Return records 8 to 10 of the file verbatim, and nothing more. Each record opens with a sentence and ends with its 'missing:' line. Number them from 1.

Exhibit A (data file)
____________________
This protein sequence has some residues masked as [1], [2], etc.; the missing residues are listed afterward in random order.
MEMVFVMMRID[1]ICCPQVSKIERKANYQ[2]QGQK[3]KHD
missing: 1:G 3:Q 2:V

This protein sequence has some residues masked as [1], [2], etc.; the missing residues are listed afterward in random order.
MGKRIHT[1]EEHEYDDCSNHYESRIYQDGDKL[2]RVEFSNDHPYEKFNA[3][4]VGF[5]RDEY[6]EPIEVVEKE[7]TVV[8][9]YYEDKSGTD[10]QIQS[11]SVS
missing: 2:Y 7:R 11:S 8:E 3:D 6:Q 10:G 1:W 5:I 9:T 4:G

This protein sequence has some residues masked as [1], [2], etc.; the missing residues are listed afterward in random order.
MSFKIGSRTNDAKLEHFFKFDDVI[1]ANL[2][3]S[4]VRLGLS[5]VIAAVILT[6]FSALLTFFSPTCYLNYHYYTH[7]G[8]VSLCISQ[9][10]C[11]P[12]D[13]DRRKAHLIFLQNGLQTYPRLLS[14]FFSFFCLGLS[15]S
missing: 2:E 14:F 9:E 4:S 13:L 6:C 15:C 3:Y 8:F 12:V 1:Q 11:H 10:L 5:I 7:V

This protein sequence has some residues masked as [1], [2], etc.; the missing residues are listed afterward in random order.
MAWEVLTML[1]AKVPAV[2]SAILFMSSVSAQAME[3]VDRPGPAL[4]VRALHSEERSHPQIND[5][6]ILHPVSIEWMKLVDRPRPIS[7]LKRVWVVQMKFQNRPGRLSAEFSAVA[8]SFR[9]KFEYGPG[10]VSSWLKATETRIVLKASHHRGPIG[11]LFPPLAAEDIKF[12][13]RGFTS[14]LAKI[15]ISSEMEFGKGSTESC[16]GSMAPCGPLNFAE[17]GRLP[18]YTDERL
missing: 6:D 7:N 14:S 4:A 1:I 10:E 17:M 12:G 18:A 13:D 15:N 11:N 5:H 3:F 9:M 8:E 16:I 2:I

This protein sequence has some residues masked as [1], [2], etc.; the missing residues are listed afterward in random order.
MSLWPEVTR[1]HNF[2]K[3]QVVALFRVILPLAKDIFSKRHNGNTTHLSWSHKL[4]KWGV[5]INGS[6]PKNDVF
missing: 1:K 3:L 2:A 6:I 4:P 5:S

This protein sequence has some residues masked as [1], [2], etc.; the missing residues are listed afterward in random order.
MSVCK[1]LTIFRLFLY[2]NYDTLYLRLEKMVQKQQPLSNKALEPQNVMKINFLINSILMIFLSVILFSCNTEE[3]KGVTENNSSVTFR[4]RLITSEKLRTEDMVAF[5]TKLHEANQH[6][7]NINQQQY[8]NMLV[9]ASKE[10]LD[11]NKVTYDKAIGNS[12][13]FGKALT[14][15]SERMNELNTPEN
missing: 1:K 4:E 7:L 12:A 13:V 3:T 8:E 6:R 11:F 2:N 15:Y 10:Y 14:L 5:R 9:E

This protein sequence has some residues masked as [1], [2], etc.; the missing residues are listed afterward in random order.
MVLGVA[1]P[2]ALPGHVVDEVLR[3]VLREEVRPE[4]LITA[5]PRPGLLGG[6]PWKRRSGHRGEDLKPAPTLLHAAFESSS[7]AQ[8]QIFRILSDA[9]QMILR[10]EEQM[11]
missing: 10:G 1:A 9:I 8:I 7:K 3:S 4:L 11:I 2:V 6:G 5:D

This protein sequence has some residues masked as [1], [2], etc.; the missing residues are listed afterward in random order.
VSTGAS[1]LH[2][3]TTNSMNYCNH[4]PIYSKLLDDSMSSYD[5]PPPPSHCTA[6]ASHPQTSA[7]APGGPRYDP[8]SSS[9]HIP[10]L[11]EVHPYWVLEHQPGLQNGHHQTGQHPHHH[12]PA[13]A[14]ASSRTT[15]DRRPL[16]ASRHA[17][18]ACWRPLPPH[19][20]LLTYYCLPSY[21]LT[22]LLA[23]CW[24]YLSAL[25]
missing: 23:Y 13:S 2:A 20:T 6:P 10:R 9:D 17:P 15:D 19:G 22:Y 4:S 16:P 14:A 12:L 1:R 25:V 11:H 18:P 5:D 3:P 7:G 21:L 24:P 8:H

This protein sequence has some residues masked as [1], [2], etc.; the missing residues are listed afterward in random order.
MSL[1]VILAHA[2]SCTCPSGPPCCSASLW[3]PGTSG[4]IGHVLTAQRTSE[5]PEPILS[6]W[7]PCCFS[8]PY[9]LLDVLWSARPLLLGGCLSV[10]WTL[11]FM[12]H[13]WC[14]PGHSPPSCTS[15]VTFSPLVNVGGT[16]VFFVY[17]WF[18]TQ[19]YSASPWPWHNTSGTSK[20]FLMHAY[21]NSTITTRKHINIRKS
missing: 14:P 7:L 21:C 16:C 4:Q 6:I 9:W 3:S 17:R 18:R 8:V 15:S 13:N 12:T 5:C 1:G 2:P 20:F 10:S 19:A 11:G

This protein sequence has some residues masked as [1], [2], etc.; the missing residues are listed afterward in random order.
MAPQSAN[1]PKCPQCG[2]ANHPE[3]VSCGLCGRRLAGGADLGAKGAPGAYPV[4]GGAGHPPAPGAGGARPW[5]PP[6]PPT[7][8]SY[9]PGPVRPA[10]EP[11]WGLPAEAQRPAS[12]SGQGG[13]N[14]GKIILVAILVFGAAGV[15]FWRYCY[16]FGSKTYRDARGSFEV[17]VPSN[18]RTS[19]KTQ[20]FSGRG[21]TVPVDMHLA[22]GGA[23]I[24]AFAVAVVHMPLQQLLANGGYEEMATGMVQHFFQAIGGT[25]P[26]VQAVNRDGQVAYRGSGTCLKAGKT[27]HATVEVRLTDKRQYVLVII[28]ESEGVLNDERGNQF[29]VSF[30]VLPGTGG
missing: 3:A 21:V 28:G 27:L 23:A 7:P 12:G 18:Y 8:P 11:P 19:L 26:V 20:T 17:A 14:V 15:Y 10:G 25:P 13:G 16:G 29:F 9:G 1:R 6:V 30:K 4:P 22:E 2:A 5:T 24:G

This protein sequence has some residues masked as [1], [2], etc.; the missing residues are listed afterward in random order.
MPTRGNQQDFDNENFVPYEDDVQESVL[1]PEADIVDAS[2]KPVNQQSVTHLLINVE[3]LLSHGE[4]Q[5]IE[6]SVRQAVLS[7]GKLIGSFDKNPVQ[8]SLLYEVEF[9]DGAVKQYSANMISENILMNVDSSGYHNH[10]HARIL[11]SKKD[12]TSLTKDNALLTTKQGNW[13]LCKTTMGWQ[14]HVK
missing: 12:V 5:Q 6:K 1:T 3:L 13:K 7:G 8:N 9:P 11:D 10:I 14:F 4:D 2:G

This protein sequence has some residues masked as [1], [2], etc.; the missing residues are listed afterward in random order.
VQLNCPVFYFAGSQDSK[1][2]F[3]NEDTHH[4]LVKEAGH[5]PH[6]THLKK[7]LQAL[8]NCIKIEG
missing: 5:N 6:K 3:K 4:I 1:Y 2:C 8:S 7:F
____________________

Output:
This protein sequence has some residues masked as [1], [2], etc.; the missing residues are listed afterward in random order.
VSTGAS[1]LH[2][3]TTNSMNYCNH[4]PIYSKLLDDSMSSYD[5]PPPPSHCTA[6]ASHPQTSA[7]APGGPRYDP[8]SSS[9]HIP[10]L[11]EVHPYWVLEHQPGLQNGHHQTGQHPHHH[12]PA[13]A[14]ASSRTT[15]DRRPL[16]ASRHA[17][18]ACWRPLPPH[19][20]LLTYYCLPSY[21]LT[22]LLA[23]CW[24]YLSAL[25]
missing: 23:Y 13:S 2:A 20:T 6:P 10:R 9:D 17:P 15:D 19:G 22:Y 4:S 16:P 14:A 12:L 1:R 25:V 11:H 18:P 5:D 3:P 7:G 21:L 24:P 8:H

This protein sequence has some residues masked as [1], [2], etc.; the missing residues are listed afterward in random order.
MSL[1]VILAHA[2]SCTCPSGPPCCSASLW[3]PGTSG[4]IGHVLTAQRTSE[5]PEPILS[6]W[7]PCCFS[8]PY[9]LLDVLWSARPLLLGGCLSV[10]WTL[11]FM[12]H[13]WC[14]PGHSPPSCTS[15]VTFSPLVNVGGT[16]VFFVY[17]WF[18]TQ[19]YSASPWPWHNTSGTSK[20]FLMHAY[21]NSTITTRKHINIRKS
missing: 14:P 7:L 21:C 16:C 4:Q 6:I 9:W 3:S 17:R 18:R 8:V 15:S 13:N 12:T 5:C 1:G 2:P 20:F 10:S 19:A 11:G

This protein sequence has some residues masked as [1], [2], etc.; the missing residues are listed afterward in random order.
MAPQSAN[1]PKCPQCG[2]ANHPE[3]VSCGLCGRRLAGGADLGAKGAPGAYPV[4]GGAGHPPAPGAGGARPW[5]PP[6]PPT[7][8]SY[9]PGPVRPA[10]EP[11]WGLPAEAQRPAS[12]SGQGG[13]N[14]GKIILVAILVFGAAGV[15]FWRYCY[16]FGSKTYRDARGSFEV[17]VPSN[18]RTS[19]KTQ[20]FSGRG[21]TVPVDMHLA[22]GGA[23]I[24]AFAVAVVHMPLQQLLANGGYEEMATGMVQHFFQAIGGT[25]P[26]VQAVNRDGQVAYRGSGTCLKAGKT[27]HATVEVRLTDKRQYVLVII[28]ESEGVLNDERGNQF[29]VSF[30]VLPGTGG
missing: 3:A 21:V 28:G 27:L 23:A 7:P 12:G 18:Y 8:P 11:P 19:L 26:V 20:T 17:A 14:V 15:Y 10:G 25:P 13:G 16:G 29:F 9:G 1:R 6:V 30:K 4:P 22:E 2:A 5:T 24:G